We invite you to read our weekly Cultural Selection articles, which adhere to preselected themes. Knowledge and appreciation of these subjects help to preserve, disseminate, and promote elements of our common heritage of the Silk Roads.
The Medina mosque, built in the 7th century by the Prophet Mohammed, is considered to be the first educational institution of the Muslim world. During this era, mosques served as the primary environments for learning. However, as societies evolved, learning circles expanded to include royal settings, as well as informal gatherings in market places. By the Abbasid period (750 - 13th century), religious education assumed a certain significance. It was not uncommon for some educators to specialize in the teachings of the Qur’an, theology, and law, while the emphasis for others was on history, the Arabic language, and literature. Learning circles and study groups gradually increased in number, serving as the foundation of what were to become “madrasas”, or colleges, intended for adults who had completed their primary education in mosques or private schools. During the 10th century, madrasas emerged as independent institutions, distinct from mosques, which helped to create a new type of educational system. As a result, these madrasas became centers for religious and secular learning, as well as places where officials were educated according to Muslim orthodoxy. Documentary evidence and architectural remnants trace the origin of these madrasas to Khurasan and Transoxania in the 10th century, as well as in the region now known as northern Iran.
Educational stratification was the direct result of the emergence of these madrasas. They provided higher religious and secular education, while elementary education was provided by the “maktabs”. It was during this era that the term “madrasa-mosque”, prevalent in the Middle Ages, was pervasive, thus reinforcing mosques’ positioning as important social, educational, and cultural centers along the Silk Roads. In addition, madrasas containing libraries appeared in Bukhara, Khwarazm, Merv, Ghazna, and Nishapur between the 10th and 12th centuries. There was a tendency to build architectural ensembles that often included a mosque, a madrasa, a mausoleum, and public “garmabs” (baths), at major urban sites. Despite the 13th-century Mongol invasion, which severely destabilized learning, thereby disrupting the continuity of culture and creativity, madrasas continued to be the highest form of educational institution, spreading throughout the eastern Caliphate in the 15th century and 16th centuries. After the successful introduction of monetary reform under the Mongols, economic life soon revived throughout modern-day Iran and Transoxania. Moreover, madrasas were also established on the Indian subcontinent as early as the thirteenth century. An example is the madrasa at Gwalior, whose architectural structure resembles that of some Buddhist “viharas” (monasteries). During this period of cultural renaissance, madrasas underwent significant changes, with preference given to its organizational role as a promoter of scientific and literary thought.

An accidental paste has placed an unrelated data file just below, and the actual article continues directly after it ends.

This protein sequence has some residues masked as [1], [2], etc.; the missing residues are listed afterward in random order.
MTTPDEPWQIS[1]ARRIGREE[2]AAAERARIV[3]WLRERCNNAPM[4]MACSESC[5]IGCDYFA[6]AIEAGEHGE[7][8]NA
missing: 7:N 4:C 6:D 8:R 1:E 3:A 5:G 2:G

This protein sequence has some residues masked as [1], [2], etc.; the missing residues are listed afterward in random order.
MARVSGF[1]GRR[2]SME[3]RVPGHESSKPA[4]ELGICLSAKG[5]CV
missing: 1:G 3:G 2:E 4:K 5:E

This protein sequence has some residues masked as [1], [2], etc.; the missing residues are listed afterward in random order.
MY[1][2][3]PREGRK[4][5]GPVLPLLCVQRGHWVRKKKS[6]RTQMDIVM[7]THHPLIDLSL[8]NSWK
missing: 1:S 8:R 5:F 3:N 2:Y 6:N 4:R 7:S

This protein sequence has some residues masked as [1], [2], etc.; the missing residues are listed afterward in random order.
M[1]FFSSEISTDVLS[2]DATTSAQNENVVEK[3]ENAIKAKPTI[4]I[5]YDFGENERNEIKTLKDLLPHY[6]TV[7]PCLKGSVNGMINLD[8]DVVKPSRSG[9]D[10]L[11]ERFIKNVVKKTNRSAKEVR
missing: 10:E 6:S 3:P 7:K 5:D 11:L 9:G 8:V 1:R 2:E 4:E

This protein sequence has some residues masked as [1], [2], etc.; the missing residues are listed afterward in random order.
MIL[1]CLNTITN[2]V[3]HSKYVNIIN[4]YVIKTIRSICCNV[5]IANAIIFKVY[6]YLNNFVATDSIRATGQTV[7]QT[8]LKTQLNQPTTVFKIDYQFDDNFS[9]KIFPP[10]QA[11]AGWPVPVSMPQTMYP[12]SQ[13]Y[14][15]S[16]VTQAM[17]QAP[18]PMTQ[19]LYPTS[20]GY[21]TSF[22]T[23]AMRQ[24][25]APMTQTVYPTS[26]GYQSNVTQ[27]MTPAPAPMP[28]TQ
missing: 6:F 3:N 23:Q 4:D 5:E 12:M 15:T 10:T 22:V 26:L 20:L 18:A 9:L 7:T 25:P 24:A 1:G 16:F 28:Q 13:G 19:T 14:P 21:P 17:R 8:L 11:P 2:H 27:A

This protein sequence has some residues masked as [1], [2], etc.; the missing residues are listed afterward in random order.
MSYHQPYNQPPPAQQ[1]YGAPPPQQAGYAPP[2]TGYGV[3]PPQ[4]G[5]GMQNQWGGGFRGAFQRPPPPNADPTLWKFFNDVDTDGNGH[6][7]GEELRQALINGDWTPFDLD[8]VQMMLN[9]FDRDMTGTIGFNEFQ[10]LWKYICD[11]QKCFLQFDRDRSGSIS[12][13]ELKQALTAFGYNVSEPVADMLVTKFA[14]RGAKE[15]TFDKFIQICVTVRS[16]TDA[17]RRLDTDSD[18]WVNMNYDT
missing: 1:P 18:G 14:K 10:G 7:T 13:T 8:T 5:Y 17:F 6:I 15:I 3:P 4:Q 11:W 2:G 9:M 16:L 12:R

Although subject to periods of growth and decline, madrasas flourished and were considered universal centers of education and intercultural exchange amongst diverse populations. They provided a range of curricula including theology, science, history, and philosophy, as well as language, literature, philology, music, and the teaching of “adab”, or polite culture. Leading scholars recognized that the secular sciences would ensure the dynamic development of society. These teachings would later be challenged in medieval times, subjected to strict Islamic theological traditions. However, during this period, madrasas in Samarkand and Herat were highly-esteemed cultural centers for science, mathematics, astronomy, and medicine. An example is Samarkand’s renowned 15th century Ulugh Beg madrasa in the Registan square for scholars such as Ghiyath al-Din Jamshid and Qadizada Rumi. Furthermore, madrasas were established for the specialization of medicine in Herat. Madrasas such as these were not only centers for education and culture, but they also housed the poor, especially “mustahiqqs” (students), who received room and board during their studies, eventually sharing their knowledge and expertise with future generations. Over time, madrasas that first appeared along the Silk Roads in Bagdad continued to flourish, spreading throughout the current eastern Chinese regions and beyond.